Children's Books

Saturday, July 21, 2018

Road Trip with Max and His Mom

**This review is based on an Advance Reading Copy (ARC) provided by the publisher.**

Road Trip with Max and His Mom by Linda Urban is a charming tale about third-grader, Max LeRoy. This is a follow up to Weekends with Max and His Dad where we were introduced to Max and his changing family. In this newest book, Max prepares to take a weekend road trip with his mom to a reunion held at an amusement park.

Leading up to the trip, Max flubs up in front of his classmates while practicing a presentation. Urban describes a touching exchange between Max and his mom when Max's mom helps him get over his embarrassment and anxiety. Max gets to repay the favor later in the book by helping his mom during a storm.

Max and his mom finally arrive at the reunion, and they meet all sorts of relatives. Max get the opportunity to explore the amusement park with his cousins and overcome his fears and ride the Big Buckaroo.

I think this book will be enjoyed by 2nd and 3rd graders. The text is accessible to students through the dialogue and vocabulary. Students will be able to related to Max's struggles at school. Linda Urban does a great job addressing he questions that arise in Max's mind regarding his family structure.

Monday, June 25, 2018

Books Read in June 2018

I love summer so much because I have more time to read and become immersed in the books. The list below contains the books I read in June of 2018.

  • Wish ⭐⭐⭐⭐by Barbara O'Connor. This charming and heart warming story deals with family, friendship, and growth. Things seem strange and backward at first might just be the very thing you need. I was introduced to this book while conferring with one of my fourth graders during readers workshop. The main character has been placed in foster care with relatives who live very differently.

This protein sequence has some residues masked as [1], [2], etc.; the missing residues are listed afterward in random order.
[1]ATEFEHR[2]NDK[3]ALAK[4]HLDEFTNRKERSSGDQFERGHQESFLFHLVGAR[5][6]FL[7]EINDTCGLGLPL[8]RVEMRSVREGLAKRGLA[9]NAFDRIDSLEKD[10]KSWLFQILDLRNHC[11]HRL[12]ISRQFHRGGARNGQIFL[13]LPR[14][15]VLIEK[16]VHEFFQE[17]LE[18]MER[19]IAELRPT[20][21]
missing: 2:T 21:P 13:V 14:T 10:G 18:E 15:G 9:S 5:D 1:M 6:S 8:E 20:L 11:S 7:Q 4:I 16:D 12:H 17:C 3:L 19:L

• Framed! (T.O.A.S.T. Mystery #1) ⭐⭐⭐⭐ by James Ponti. This book is one of the Mark Twain Award Nominees. This is a clever and fast paced adventure of seventh-grader, Florian, and his friends as they work along the FBI to solve a case of stolen art. I wanted to solve crime after reading this book.
  • Summerlost ⭐⭐⭐⭐by Ally Condie. Cedar and her family deal continue to deal with the loss of her father and brother. She meets a friend at the local theater festival, and they work to solve the mysterious death of a local Hollywood actress.
  • Bob ⭐⭐⭐⭐by Wendy Mass and Rebecca Stead. 
    It's been five years since Livy has visited her grandmother in Australia. Livy is reunited with Bob, a creature she met five years ago. Is Bob real, or is he just a figment of Livy's imagination? 
  • Soar ⭐⭐⭐⭐⭐by Joan Bauer. I love baseball, and so do the characters in Soar. This book asks, "Is winning all that matters?" The main character, Jeremiah, knows everything about baseball. He is excited to move to a new town that has an amazing baseball team. When scandal hits the baseball scene, Jeremiah tries to revive baseball.
  • The Poet X  ⭐⭐⭐⭐⭐⭐by Elizabeth Acevedo. This YA novel in verse shares the story of a young girl, Xiomara. Xiomara is growing up in Harlem and struggling with the religions and cultural pressure from her family and community. This book is appropriate for middle school and up. (PG-13)
  • The Parker Inheritance ⭐⭐⭐⭐by Varian Johnson. Candice, finds a letter addressed to her deceased grandmother giving clues to a hidden fortune. This book flashbacks to fill the reader in to racial injustices that occurred in the town's past. 
  • Bat and the Waiting Game ⭐⭐⭐⭐by Elana Arnold. This sequel continues as the main character, Bat, raises a baby skunk. Bat deals with his Aspergers and changes at home.
  • The Stars Beneath Our Feet ⭐⭐⭐⭐⭐⭐by David Barclay Moore. Lolly is an adolescent boy living in Harlem trying to steer clear of the gang activity in his neighborhood while dealing with the death of his brother. Lolly begins to heal emotionally when he begins building again with Legos and building relationships with others. This touching story is raw and real. (PG)
  • Ghost Boys ⭐⭐⭐⭐⭐ by Jewell Parker Rhodes. Twelve-year-old Jerome is shot by a police officer who mistakes his toy gun for a real one. Jerome becomes a ghost, and he sees the devastation and grief that is left behind. This tale is haunting and powerful. (PG-13)
  • The Last (Endling #1) ⭐⭐⭐⭐ by Katherine Applegate. Byx is the last of her dairne pack. She is thrown into an adventure to save her life, and she meets a pack of friends along the way. Is Byx really the last dairne alive? Will she be able to trust the friends? What does the future hold in store? If you like fantasy, you will love this book.